Sunday, August 6, 2017

In Passing

Unless I was in a new place
or experiencing something I perceived as extraordinary,
I’d breeze right by.
I’d go on with my day, eyes on my to-do lists,
to the—ordinary—splendor around me.

Cultivating creativity for me began with
paying attention,
even to the mundane, commonplace and boring.

In order to write poetry
I needed to be alive,
alive to both my external and internal surroundings,
 to everything from the inside of a flower to the inside of my heart.

I had to learn to use my senses,
savor the spices in my supper,
one tiny bite at a time,
smell the rain (and maybe even taste it),
look at the angles of a room,
at the angles of a face,
stare at the sky,
linger longer at the library,
feeling a book’s firm spine,
running my fingers over my favorite words,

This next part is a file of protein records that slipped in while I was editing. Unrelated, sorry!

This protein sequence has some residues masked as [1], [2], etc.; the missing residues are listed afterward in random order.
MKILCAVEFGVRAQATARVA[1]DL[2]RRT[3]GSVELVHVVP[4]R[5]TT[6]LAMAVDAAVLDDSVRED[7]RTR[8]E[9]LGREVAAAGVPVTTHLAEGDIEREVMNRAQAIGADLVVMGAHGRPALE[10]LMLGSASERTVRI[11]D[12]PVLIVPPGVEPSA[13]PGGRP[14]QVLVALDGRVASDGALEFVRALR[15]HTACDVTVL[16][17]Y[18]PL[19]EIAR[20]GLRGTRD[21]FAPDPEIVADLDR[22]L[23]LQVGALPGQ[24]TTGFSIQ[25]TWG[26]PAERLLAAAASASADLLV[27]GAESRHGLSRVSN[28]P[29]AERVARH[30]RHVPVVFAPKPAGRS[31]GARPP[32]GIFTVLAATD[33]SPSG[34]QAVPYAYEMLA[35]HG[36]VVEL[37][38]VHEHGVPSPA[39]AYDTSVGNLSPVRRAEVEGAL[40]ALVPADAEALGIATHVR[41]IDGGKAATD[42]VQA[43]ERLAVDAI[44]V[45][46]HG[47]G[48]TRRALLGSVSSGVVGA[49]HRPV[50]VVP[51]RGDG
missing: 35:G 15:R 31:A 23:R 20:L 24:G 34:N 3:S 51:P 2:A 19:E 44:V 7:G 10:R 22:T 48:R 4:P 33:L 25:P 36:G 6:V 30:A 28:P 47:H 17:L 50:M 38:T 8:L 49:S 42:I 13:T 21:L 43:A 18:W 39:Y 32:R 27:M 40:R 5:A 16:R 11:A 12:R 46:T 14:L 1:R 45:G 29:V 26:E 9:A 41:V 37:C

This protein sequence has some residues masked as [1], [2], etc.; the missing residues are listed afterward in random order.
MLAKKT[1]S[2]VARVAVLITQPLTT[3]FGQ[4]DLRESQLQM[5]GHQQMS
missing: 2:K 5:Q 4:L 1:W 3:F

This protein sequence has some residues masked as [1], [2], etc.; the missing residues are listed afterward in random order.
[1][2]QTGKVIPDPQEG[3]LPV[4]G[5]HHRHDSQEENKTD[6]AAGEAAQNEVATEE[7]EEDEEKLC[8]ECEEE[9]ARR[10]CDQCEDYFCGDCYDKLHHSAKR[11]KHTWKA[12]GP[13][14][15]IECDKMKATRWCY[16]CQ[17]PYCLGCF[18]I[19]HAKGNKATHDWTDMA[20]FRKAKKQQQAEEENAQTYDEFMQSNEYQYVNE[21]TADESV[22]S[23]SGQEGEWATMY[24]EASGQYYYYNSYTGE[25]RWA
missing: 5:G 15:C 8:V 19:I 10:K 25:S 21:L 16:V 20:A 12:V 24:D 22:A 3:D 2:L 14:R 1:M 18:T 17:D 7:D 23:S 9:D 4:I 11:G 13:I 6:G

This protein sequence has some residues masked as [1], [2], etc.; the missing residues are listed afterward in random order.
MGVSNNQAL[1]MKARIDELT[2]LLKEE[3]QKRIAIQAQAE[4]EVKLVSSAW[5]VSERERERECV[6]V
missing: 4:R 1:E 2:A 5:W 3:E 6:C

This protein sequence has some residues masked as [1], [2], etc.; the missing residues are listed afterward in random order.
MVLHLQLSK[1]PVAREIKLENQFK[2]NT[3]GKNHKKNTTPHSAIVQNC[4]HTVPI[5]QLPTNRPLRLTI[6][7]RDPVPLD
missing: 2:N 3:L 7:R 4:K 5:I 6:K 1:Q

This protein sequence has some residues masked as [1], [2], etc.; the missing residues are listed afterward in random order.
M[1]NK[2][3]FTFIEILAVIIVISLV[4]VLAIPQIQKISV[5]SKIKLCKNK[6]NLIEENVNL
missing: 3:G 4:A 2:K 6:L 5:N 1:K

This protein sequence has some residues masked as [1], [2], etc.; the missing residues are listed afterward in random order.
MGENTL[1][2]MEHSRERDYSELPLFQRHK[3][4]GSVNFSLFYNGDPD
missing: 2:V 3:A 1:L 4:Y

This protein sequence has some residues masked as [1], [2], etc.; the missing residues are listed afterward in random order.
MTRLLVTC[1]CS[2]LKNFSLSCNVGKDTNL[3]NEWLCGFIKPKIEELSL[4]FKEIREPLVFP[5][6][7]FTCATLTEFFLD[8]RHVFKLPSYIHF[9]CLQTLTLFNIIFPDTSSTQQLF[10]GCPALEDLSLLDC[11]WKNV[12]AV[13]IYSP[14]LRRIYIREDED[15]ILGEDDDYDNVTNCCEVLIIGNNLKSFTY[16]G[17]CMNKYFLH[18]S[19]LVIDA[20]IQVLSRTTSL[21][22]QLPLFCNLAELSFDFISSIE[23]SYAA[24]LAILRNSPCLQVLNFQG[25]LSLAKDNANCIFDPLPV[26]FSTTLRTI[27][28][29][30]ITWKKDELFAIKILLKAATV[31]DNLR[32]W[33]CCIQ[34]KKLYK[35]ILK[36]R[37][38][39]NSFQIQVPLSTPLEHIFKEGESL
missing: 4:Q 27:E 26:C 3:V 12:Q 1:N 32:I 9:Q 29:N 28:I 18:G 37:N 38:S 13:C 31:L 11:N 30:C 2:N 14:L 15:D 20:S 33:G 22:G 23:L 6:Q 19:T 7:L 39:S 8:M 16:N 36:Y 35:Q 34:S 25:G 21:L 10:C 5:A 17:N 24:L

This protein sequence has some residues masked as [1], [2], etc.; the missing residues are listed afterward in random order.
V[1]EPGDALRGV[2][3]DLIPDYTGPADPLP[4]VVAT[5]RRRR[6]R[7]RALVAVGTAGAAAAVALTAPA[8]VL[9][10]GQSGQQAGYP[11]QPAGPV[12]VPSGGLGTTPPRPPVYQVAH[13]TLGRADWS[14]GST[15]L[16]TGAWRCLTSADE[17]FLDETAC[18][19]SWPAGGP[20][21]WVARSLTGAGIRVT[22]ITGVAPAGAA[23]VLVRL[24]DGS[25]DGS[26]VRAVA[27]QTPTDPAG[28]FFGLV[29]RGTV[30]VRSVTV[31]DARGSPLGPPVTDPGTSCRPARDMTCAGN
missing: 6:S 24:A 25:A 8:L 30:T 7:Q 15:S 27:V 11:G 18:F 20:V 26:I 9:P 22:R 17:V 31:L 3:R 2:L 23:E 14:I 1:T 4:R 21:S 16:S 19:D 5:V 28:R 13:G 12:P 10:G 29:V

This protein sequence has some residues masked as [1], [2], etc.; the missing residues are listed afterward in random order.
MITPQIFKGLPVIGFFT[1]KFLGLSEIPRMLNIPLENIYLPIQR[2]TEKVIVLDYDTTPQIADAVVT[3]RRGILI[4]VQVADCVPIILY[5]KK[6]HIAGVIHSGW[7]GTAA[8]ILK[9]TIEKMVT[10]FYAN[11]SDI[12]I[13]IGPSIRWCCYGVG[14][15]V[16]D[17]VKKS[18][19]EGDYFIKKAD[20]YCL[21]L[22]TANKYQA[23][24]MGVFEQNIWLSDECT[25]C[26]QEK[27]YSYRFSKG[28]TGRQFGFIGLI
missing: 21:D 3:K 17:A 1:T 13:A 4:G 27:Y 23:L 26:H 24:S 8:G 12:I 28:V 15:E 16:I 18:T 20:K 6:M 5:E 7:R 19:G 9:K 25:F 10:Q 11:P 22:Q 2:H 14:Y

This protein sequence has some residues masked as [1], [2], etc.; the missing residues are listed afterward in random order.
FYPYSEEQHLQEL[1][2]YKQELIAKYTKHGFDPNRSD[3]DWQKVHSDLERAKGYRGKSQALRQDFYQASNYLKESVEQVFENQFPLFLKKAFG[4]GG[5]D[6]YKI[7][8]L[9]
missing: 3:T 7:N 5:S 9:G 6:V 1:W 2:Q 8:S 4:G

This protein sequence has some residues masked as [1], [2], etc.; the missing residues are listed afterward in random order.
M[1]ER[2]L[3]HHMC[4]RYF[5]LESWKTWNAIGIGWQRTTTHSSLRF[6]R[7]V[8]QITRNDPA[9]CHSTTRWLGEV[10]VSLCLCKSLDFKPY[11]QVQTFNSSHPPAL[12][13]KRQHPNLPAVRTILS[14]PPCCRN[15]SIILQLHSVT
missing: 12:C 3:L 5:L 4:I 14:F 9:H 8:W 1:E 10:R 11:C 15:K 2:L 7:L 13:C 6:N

and catch conversations in cafes, grocery stores and doctor's offices.

I had to begin peeling back the layers,
one by one,
of big and small things,
of love, lunch, lackluster emotions, early mornings.

I had to learn to capture the nuances of everything
from a stranger's perfume to a slice of apple pie.

I was never trained as a poet.
I've never taken poetry lessons.
I've never had workshops.
Nobody taught me anything,
really much.

But I think poets didn't come out of a classroom,
that poetry began when somebody walked out of a cave
and looked up at the sky with wonder
and said, Ahhh.

To pay attention,
I simply get curious,
curious about everything.
I ask questions.
All kinds of questions.

Thus is my time on earth filled with glory.

Intently looking and listening
boosts my life.
The moment I give close attention to anything,
a tree, a flower, a leaf, a bug,
it becomes a mysterious, awesome, indescribably magnificent world in itself.

And, thankfully, all of us have this ability.
All we need to do is open our eyes
and pay attention.

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